Business tips

How to successfully grow your small business by selling at a local market.

By Jereme Sanborn on
post image

Whether you live in a small town or a sprawling metropolis, patrons who are geographically close to you can represent a strong share of your entire customer base. Even if you have a website that sells nationally or globally, there is no better time than now to capitalize on your hometown appeal by selling your wares at a local market or fair.

The advantages of local selling.

Spreading the word about your brand via your website and affiliate links is effective, but there is nothing like face-to-face interaction. Giving people a chance to see your products up close provides a highly effective way to form a potentially long-lasting and lucrative relationship with the buyer. It also helps to create buzz on your local streets about what you have to offer.

Preparing for your local market debut.

Before you take your wares and your contactless mobile reader on the road, however, you should set yourself up for success. The following strategies are extremely important:

  • Optimize your website and target it for your area. One way to do this is to use community-specific words for better search engine optimization.
  • Claim your business listing on Google My Business. 
  • Optimize and localize your social media pages, including updates as to when you will begin selling locally.
  • Partner with other businesses that offer services or products that do not compete directly with yours to publicize your efforts.

Taking these actions could create a groundswell that will make potential customers excited about visiting your booth at the local market when it opens.

How to thrive at the local market.

The following tips will help you to not only make a splash, but to pull in a profit at your local market:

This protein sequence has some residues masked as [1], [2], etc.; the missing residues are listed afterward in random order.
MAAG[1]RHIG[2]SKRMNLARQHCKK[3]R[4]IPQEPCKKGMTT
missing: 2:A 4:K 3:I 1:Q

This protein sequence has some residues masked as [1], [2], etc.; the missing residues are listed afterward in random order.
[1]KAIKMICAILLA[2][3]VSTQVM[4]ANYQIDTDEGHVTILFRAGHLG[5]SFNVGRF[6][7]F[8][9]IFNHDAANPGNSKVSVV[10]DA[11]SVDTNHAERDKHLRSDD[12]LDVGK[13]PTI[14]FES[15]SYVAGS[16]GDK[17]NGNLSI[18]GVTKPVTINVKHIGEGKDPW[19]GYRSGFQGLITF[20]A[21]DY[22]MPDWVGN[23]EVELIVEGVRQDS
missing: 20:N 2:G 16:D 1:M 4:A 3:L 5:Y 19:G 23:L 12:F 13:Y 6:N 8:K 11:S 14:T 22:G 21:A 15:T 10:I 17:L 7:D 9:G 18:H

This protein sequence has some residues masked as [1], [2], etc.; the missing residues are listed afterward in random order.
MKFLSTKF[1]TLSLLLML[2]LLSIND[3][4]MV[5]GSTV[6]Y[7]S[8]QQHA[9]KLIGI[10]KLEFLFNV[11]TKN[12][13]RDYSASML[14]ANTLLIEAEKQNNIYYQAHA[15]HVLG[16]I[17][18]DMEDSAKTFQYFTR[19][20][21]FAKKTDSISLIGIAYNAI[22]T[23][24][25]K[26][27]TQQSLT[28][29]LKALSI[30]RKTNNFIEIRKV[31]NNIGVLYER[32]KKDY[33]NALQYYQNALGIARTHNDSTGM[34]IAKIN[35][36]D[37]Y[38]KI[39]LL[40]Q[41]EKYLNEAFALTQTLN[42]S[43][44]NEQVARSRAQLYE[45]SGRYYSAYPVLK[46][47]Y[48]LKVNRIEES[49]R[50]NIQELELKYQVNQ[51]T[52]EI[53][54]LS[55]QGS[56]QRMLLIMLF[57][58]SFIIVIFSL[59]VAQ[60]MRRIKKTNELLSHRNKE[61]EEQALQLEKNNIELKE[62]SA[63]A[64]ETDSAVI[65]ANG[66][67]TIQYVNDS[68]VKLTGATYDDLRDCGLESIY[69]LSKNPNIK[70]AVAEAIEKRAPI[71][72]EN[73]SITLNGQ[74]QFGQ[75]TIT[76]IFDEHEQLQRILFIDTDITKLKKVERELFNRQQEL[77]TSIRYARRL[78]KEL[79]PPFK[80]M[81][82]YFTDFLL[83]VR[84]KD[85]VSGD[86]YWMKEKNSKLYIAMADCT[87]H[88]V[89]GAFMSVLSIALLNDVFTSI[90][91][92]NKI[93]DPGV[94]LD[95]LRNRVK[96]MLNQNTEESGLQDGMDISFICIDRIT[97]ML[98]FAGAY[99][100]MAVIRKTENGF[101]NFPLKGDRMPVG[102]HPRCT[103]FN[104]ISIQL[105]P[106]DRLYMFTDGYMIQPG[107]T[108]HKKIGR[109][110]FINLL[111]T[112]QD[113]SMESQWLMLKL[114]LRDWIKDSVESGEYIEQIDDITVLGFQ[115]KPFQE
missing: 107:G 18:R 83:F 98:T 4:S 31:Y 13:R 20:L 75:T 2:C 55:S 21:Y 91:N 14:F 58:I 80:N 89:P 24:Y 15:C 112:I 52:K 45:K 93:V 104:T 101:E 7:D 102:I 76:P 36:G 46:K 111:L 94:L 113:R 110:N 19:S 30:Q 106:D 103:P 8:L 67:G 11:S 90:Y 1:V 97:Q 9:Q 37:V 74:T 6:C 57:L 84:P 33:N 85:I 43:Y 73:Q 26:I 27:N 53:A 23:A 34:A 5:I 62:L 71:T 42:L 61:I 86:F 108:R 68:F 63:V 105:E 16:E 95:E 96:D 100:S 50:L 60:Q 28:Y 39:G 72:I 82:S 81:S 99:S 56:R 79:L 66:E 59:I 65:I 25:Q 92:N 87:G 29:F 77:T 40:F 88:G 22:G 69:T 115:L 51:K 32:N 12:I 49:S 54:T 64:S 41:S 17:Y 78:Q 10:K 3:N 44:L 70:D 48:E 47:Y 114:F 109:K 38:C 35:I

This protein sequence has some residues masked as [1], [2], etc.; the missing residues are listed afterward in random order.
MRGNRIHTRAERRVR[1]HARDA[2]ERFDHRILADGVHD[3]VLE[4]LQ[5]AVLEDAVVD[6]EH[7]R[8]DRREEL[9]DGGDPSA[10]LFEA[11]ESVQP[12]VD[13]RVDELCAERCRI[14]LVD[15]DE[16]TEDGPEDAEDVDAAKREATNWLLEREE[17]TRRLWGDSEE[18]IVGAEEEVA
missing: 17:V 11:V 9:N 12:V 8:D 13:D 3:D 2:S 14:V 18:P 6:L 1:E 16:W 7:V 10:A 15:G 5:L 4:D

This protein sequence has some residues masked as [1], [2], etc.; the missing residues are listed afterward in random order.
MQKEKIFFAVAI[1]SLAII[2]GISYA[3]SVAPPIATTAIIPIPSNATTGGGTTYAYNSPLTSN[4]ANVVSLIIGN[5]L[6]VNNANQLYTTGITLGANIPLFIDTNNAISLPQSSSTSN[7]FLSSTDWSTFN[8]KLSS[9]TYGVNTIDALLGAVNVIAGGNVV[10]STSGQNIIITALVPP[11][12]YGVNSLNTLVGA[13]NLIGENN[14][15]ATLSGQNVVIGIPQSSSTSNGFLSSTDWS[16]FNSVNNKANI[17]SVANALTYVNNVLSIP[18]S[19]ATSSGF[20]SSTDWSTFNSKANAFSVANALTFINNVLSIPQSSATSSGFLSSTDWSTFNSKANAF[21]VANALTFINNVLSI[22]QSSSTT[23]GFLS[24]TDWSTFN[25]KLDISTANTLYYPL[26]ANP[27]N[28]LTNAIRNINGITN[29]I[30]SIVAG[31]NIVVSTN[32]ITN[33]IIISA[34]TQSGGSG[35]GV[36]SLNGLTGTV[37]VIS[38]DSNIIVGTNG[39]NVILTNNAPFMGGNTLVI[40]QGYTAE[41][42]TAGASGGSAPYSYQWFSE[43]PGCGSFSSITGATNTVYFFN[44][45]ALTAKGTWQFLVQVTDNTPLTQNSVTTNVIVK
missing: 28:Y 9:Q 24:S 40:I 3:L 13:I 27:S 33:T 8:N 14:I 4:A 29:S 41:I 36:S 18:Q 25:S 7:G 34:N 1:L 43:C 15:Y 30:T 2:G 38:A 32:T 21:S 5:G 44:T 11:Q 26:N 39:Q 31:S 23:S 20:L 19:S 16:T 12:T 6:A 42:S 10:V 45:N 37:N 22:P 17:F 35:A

• Study what other vendors do, and take notes from the successful ones, particularly if they sell items in the same niche as yours.
  • Sell your products based on what sets you apart from your rivals. This could be price, quality, artisanship, or any other factor you like.
  • Accept multiple payment types. Today, accepting cash is simply not enough. Consider investing in a contactless mobile card reader to facilitate safe, secure, and convenient cashless payments.
  • Carefully design your selling space to be intuitive, clutter-free, and eye-catching.
  • Give out free samples or swag. Whether it’s food, chip clips with your log,  or any other inexpensive, portable item, these souvenirs engage the senses and make your business more memorable.

In the end, your most crucial task is to cultivate relationships with the people you see at the farmer’s market or fair where you’re setting up shop. Go the extra mile to be friendly and interactive today, and you may just have set yourself up to have a long-term loyal customer.

Selling at a local market gives you a unique opportunity to test out new products and establish we-were-here-first relationships with the hometown folks who can form the foundation of your future success.